The 16 MB Voodoo 3 3000 (The original card) gave 35 to 48 or even 50 frames per second with just the Airacobra and runway on the screen and did not seem to get any slower when Buildings and Trees were in the background.
    This is about 15 frames per second faster than typical performance when installed in the Pentium 233.

    Speed in general with the K6-2 is about 50% faster on some operations and well over 100% faster on other operations.

    The attached screenshots show some of the Artifacts that were seen with the Fire GL and also show a new AF99 compile of the EJ P-39D to show that things are pretty much working..
    I just need to find some metal plates to seal up some openings so air comes into the case from the correct direction and also mount the drives and close everything up.

    - Ivan.
    Attached Thumbnails Attached Thumbnails FireGL_AGP.jpg   NewDevelopmentMachine.jpg  

  14. #14
    Hello Ivan,
    OK! I had asked because seeing the difference in the lists, I was wondering how satisfied you would be with the possibilities offered. Great!
    "Why make it simple if you can also make it complicated?"

  15. #15
    The K6-2 500 MHz is a substantially faster machine than the Pentium 233 MMX. (Obviously)
    The question is whether it will be a better machine.
    Reliability is more important to me than speed but I would like both.

    The motherboard offers a lot more possibilities with a faster AGP Graphics Card and also with increased memory.
    I also had noticed when I was working with the Athlon 1.33 GHz machine (which I still haven't powered up yet) that with Windows 98, more memory than 512 MB actually worked worse.

    The CPU fan seems to have settled down so that it isn't vibrating any more so I won't bother replacing it.
    The loudest thing now is a Hard Disk Drive. There are two HDD: an IBM 4.3 GB and a Seagate Barracuda 18 GB.
    The Barracuda is a 7200 RPM drive and is quite loud.
    I had a narrow SCSI Barracuda drive in the case before and it was also the loudest thing in the computer.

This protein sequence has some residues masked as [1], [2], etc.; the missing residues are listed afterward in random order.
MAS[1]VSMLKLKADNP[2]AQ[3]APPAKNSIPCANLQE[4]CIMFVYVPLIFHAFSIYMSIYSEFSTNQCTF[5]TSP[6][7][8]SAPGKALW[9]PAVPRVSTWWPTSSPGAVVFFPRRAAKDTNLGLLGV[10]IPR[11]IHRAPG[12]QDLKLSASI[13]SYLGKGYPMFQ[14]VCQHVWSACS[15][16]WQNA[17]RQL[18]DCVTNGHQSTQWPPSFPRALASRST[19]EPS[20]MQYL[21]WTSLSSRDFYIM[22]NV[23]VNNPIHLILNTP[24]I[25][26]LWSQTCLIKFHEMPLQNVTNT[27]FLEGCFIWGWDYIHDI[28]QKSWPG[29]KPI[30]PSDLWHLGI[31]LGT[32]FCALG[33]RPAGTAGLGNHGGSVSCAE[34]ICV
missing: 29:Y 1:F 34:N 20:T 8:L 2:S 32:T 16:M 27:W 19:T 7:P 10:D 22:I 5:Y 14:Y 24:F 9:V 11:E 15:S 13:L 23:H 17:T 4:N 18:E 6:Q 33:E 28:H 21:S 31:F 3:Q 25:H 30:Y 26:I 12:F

So far it looks promising. I just need to put it all back together.

    I also found out that the Bass on my speakers is not working. The Treble works fine though.
    These were not cheap speakers, but they ARE pretty old.

    - Ivan.

  16. #16
    I spent perhaps a half hour poking around and making some settings changes along with checking for asymmetry in the EJ P-39D. At the end of this time, I found that there was a LOT of heat coming from the Voodoo 3.

    The solution is to replace the 3com Ethernet Adapter with a Slot Fan....
    Yet one more piece of equipment goes away and now there is definitely no room for the second SCSI adapter.

    - Ivan.

  17. #17
    Hello Ivan,
    Perhaps if you put in an extra case fan to suck air out, you can forget about the slot fan, and can keep your other card in.

    I installed a large power-supply fan as an extractor case fan on the side, apart from the case fan that blows fresh air in. I drilled 24 holes in a circle into the side of the metal computer box, cutting away the metal between the holes, plus 4 extra holes to screw on the fan. I also put a grid on the outside to prevent any scraped fingers.

    Then I made a cardboard duct inside so than the air coming in the front forked, to go to the video card, and to the CPU. From there it forked again: a) straight on to be sucked through the power supply and out, and b) up and over the duct, towards the case fan on the opposite side. This way there were no areas in the computer with no air flow.

    Just an idea to save on a slot...
    "Why make it simple if you can also make it complicated?"

  18. #18
    Thanks Aleatorylamp,
    The issue is that this is actually a Desktop case and not a Tower case.
    I actually have a preference for Desktop cases because I set the monitor on top to bring it to proper height.
    If it were a Tower, it would either need more desk space or floor space.

    The top of the case comes off and there is a brace that the muffin fan could not clear if it were bolted to the top which comes off. Maybe I can work out a better method later.
    My current hunt is for a bracket for the 3.5 inch Hard Drives in a 5 1/4 inch bay.